Can my employer retroactively charge me for medical insurance coverage that was not active due to IT issues?

UPDATED: Oct 1, 2022

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Can my employer retroactively charge me for medical insurance coverage that was not active due to IT issues?

I needed to be seen at an urgent care on a Sunday and to my surprise was told I did not have an active insurance policy. I had to wait until the next business day to find out what was going on and was told there was an IT issue that somehow deactivated me. I still did not become active until the next day Tuesday and could not see a doctor when I really needed it. I am now being told I am responsible for $1500 in arrears for 6 months. Should I have to pay that seeing as how I did not have coverage and could not be seen with my insurance policy. If I would of never been sick, I would of never known either. No one informed me of this deactivation.

Asked on July 5, 2019 under Employment Labor Law, Florida


SJZ, Member, New York Bar / FreeAdvice Contributing Attorney

Answered 3 years ago | Contributor

No, you cannot be charged for something you did not receive, on two different legal bases:
1) Breach of contract--you pay for health insurance in exchange for getting health insurance; the agreement or contract is that you pay the premiums and in exchange for doing so, have coverage. If you were denied coverage, you did not receive what you were paying for--the contract or agreement was breached and you do not have to pay.
2) Unjust enrichment--the employer (or the insurer: whomever would receive the money) would be "unjustly" or unfairly enriched by receiving money without providing the thing the money was paid for.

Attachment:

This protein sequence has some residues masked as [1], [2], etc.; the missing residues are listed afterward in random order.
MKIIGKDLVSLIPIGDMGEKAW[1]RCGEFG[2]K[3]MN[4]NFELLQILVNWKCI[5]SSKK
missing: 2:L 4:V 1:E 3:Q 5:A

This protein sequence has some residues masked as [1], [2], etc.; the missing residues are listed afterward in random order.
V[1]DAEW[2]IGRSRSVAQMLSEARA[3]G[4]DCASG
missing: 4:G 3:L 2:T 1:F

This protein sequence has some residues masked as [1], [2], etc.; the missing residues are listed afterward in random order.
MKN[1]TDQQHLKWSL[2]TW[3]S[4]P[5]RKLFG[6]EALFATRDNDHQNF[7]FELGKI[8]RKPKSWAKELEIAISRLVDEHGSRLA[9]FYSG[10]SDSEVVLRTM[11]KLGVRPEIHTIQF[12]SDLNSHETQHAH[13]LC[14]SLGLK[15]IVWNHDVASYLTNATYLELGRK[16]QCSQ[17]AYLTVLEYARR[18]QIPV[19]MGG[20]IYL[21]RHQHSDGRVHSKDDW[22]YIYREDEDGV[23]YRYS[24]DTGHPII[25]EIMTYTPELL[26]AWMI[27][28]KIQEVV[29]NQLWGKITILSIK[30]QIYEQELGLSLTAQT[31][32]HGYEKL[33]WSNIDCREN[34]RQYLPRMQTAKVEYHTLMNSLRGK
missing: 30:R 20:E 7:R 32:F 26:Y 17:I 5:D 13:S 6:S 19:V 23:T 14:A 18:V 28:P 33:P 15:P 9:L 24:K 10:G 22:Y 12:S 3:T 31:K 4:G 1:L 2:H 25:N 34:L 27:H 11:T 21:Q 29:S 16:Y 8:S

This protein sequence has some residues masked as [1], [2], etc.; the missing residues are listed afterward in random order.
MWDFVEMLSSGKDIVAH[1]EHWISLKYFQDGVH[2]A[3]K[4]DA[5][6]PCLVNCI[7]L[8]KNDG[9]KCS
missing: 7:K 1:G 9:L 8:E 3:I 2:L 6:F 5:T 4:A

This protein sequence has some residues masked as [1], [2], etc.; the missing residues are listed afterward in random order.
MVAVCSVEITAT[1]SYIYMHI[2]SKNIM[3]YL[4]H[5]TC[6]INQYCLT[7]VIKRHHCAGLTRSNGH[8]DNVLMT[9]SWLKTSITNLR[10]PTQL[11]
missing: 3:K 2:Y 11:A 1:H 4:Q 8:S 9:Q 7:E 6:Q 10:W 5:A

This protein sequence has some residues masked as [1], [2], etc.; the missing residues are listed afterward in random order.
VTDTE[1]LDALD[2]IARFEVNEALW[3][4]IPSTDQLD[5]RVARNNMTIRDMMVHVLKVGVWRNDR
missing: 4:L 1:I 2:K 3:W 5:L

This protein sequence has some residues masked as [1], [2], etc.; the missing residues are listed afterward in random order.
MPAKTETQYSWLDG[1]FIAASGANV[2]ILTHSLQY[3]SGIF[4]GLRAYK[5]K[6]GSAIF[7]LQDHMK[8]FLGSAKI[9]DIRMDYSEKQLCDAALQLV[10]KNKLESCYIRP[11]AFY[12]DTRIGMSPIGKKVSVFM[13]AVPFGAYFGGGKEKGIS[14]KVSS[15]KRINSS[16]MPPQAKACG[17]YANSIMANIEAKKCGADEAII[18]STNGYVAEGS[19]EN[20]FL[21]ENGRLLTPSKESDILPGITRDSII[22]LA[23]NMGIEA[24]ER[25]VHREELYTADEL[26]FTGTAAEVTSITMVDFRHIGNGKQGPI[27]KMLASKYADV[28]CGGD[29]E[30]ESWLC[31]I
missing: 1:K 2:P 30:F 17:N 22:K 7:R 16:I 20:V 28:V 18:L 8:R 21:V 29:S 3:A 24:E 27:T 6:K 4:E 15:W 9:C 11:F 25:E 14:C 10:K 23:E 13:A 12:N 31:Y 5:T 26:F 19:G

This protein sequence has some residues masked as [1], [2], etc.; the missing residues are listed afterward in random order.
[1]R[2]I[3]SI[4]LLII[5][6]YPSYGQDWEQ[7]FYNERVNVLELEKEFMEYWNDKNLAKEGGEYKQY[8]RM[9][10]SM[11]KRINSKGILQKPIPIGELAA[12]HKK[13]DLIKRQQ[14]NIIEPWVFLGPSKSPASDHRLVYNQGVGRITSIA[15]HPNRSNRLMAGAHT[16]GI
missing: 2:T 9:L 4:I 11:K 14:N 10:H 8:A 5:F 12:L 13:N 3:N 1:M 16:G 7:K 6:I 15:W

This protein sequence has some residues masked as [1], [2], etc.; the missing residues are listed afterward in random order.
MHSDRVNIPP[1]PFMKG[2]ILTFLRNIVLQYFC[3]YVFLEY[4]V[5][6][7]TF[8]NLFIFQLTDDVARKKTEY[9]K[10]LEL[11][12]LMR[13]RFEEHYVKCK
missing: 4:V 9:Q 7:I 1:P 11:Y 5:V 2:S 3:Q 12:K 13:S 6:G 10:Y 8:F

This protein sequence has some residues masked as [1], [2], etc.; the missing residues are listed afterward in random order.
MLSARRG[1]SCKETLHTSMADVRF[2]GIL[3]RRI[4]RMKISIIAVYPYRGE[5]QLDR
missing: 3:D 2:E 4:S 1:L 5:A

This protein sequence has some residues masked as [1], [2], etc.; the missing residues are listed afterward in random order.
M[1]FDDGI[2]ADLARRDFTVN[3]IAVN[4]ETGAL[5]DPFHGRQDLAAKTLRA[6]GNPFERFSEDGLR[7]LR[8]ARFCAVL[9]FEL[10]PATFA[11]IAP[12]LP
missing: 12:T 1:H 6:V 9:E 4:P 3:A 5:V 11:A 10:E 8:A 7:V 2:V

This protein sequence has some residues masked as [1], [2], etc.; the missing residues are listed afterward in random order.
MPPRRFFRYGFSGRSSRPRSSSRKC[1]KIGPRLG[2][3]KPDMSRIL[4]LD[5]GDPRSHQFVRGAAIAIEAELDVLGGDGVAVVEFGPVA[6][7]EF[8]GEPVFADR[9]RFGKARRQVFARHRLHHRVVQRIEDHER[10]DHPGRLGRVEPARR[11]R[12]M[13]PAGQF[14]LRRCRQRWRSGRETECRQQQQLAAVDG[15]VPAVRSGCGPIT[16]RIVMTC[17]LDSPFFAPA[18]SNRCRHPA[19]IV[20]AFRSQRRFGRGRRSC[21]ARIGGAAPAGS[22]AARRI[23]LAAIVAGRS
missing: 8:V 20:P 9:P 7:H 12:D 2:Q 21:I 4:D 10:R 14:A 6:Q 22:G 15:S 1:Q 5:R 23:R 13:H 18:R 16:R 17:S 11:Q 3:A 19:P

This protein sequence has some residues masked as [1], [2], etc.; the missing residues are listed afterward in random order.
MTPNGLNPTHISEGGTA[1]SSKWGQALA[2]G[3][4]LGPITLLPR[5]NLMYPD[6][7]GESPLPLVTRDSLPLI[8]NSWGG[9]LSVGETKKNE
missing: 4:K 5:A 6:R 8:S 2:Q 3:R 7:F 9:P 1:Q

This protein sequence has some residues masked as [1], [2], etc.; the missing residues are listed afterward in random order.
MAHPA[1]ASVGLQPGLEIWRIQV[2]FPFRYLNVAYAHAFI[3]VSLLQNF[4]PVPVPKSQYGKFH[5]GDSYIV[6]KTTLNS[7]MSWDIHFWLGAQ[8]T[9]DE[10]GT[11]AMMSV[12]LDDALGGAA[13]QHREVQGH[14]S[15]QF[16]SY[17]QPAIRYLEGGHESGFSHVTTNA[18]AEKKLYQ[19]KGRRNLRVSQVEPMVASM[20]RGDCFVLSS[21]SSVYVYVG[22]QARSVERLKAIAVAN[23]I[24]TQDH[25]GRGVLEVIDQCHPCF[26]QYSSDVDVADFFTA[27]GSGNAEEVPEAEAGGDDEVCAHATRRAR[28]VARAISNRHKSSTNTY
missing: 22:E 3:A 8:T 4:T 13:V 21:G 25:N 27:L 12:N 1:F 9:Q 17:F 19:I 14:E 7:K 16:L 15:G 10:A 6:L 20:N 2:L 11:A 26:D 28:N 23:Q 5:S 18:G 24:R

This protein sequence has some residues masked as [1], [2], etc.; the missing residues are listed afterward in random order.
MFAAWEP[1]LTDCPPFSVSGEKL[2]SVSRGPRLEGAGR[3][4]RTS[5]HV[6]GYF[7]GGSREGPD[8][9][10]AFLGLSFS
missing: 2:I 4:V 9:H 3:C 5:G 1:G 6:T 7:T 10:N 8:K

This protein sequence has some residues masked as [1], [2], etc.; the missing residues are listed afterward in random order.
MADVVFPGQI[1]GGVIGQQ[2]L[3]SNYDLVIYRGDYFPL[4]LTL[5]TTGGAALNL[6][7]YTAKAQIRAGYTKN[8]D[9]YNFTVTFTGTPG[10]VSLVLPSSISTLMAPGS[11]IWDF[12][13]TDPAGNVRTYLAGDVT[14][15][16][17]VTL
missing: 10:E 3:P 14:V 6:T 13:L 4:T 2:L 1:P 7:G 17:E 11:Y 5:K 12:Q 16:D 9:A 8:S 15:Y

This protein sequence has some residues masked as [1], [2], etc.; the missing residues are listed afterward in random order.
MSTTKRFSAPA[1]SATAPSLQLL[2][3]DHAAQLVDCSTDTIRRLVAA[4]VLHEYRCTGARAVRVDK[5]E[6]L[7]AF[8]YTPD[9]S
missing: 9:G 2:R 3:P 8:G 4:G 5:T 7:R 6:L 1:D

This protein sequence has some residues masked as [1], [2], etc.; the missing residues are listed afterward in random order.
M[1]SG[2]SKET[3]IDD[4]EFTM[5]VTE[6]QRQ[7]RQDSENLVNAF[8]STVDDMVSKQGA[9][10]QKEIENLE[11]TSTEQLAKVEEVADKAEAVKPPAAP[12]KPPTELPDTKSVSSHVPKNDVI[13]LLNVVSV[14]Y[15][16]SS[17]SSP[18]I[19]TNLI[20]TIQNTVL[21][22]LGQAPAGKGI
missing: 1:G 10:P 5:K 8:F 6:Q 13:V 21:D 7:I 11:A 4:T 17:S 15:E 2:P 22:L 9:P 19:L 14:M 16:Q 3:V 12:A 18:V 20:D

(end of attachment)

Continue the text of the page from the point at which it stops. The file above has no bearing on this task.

So you cannot be retroactively charged for something you did not receive.

IMPORTANT NOTICE: The Answer(s) provided above are for general information only. The attorney providing the answer was not serving as the attorney for the person submitting the question or in any attorney-client relationship with such person. Laws may vary from state to state, and sometimes change. Tiny variations in the facts, or a fact not set forth in a question, often can change a legal outcome or an attorney's conclusion. Although has verified the attorney was admitted to practice law in at least one jurisdiction, he or she may not be authorized to practice law in the jurisdiction referred to in the question, nor is he or she necessarily experienced in the area of the law involved. Unlike the information in the Answer(s) above, upon which you should NOT rely, for personal advice you can rely upon we suggest you retain an attorney to represent you.

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